Energy from cellulose
The quest for more efficient solutions has already begun and the United States are starting to have some feedback. Apparently the best idea would be to obtain sugar for fermentation into ethanol from nonfood sources. A low cost and abundant source is cellulose, a polymer made of a closely knit chain of sucrose molecules (ordinary table sugar). All plants contain cellulose, meaning paper, which is to say a good part of the waste that we produce. If we could convert this into sugar and then into alcohol it would mean that all vegetable waste, from tree branches to paper to grass cuttings could be turned into fuel. Also fast growing trees, such as poplar, that would have a high yield compared to the necessary space to grow them on.
However this isn’t problem free either: it is very difficult to separate the single sucrose molecules in cellulose to then get them to ferment into alcohol. Nature did a great job at creating a simple substance which is yet very resistant to chemical tampering. At present, companies that try to obtain alcohol from paper or vegetable waste cellulose (there are some experimental plants in the USA and Canada) must first grind the biomass and then submit cellulose to rough high temperature alcohol treatments, then expose it to bacteria enzymes from microorganisms that are able to digest it and then use other biological enzymes to make the sucrose ferment into alcohol.
Obtaining alcohol from cellulose with this method is more expensive, polluting and energy consuming than getting it from sugar producing plants. Cellulose hydrolysis, essential for its subsequent decomposition, is what makes the process economically and energetically inefficient as well as polluting.
However, nature has more efficient ways of digesting cellulose. For instance fungi and bacteria, such as those in termite stomachs, are able to do this easily because the enzymes they produce can break down cellulose into more digestible sucrose at room temperature and without pollutants. The drawback is that it takes a long time for these enzymes to do their job.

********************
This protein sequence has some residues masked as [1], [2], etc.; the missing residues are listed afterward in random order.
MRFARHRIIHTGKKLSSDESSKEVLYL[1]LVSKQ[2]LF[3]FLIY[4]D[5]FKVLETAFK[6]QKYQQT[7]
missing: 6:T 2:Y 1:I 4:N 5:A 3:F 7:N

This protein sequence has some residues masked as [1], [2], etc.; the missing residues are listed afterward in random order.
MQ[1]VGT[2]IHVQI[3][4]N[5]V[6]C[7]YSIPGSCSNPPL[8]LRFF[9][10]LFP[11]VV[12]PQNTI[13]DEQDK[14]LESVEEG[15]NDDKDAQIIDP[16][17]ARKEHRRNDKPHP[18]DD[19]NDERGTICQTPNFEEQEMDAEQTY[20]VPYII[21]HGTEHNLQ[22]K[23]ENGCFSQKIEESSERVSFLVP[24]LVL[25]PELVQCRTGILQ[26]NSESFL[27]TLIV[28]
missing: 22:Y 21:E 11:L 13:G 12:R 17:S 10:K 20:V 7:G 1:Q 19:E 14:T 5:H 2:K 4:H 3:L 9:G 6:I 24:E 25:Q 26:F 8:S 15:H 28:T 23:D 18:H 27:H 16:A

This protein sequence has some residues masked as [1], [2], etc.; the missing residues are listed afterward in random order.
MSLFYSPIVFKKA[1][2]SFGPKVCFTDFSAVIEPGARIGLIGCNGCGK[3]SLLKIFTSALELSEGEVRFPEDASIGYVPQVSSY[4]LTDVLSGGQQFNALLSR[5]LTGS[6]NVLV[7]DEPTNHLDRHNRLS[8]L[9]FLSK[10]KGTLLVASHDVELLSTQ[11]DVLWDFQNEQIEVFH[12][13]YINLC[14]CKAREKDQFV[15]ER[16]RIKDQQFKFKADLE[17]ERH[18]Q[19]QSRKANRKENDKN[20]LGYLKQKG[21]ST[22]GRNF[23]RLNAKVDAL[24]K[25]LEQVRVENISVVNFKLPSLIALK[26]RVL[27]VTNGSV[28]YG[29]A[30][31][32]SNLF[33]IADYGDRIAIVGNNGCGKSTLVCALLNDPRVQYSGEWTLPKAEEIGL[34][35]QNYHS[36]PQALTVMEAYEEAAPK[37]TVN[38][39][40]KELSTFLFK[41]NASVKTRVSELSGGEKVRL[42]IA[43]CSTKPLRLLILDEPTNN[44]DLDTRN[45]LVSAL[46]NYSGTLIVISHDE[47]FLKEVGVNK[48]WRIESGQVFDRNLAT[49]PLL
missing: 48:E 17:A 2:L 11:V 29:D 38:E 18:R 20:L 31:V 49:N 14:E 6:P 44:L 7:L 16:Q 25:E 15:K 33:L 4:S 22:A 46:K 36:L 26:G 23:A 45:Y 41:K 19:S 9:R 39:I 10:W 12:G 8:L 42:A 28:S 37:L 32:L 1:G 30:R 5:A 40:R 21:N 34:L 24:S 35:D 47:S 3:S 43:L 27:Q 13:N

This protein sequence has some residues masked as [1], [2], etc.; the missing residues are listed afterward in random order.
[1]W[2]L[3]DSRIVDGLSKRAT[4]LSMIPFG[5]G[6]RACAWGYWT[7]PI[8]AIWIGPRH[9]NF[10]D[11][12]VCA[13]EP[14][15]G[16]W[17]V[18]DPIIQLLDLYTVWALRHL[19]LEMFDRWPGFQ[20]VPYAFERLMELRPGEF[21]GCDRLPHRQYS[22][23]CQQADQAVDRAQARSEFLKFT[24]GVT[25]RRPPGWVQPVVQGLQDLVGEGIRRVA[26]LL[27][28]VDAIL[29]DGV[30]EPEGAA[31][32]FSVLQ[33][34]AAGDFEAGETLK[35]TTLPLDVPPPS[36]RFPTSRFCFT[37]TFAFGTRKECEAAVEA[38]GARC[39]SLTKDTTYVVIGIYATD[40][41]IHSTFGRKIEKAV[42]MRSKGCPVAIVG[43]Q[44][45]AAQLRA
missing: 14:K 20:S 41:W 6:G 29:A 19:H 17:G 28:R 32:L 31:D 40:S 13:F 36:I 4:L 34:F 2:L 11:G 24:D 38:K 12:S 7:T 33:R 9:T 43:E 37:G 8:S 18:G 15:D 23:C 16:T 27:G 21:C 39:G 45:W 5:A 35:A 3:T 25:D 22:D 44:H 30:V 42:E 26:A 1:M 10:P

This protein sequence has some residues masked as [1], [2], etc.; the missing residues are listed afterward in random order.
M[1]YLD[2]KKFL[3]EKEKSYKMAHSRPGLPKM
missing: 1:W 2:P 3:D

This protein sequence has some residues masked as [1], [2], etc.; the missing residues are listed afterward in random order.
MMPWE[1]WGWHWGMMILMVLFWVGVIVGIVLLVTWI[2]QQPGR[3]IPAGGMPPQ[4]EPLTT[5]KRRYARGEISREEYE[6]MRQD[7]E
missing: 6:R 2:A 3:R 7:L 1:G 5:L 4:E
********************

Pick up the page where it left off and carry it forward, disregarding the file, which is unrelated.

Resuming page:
Cellulose – hungry microorganisms
However, the University of Maryland has just announced the discovery of a bacterial enzyme from the microorganisms S. degradans, which destroys the cellulose fast. Researchers found the bacterium nearby since in the marshes of the Maryland coast. However it has been tough to isolate its active principle. Once they got it, the research team of the biology professors Steve Hutcheson and Ron Weiner, could recreate a synthetic version they call Ethazine, which the foresee should revolutionize the ethanol sector. With this enzyme, in fact, we could convert to alcohol the majority of the U.S. Agricultural waste, getting from them about 250 billion liters of ethanol instead of 13 we actually produce mostly from corn.

Energy from the american prairies
Finally Ken Vogel, of the University of Nebraska, just finished for the U.S. Department of agriculture, a study on the switchgrass the most widespread grass in the American glass – lands, this graminaceous wildly grows till men’s height, and has been used just for pasture till now.
For this study, the switchgrass has bee n sown in 2001 – 2003 in several Midwest fields to evaluate the output under controlled conditions, during the four flowing years Vogel thus, discovered that the cellulose output of man – grown switchgrass is double than the wild planet.
Therefore to transform switchgrass in alcohol with existing technologies would give you a 5 time increase in the energy employed in the growing harvest and transformation and the 93% CO2 rebate on the same energy obtained from oil.
Furthermore, switchgrass does not require rich agricultural soils, it grows very well also in the limited ones, useless for the edible species, and the study is based just on wild species. In fact, particular variations produce already 50% more cellulose than the wild ones, while the transformation technologies from cellulose to alcohol still can improve a lot. Also, swithgrass is perennial plant which can harvest for several years without being sowed.
This leads to energy savings in agricultural manufacture. Therefore we can hope some “weeds” might propel the motorcars of the future.

Written by Videoscienza

With the sponsorship of the Italian Ministry of Education, Universities and Research
 
Eni S.p.A. - P.IVA 00905811006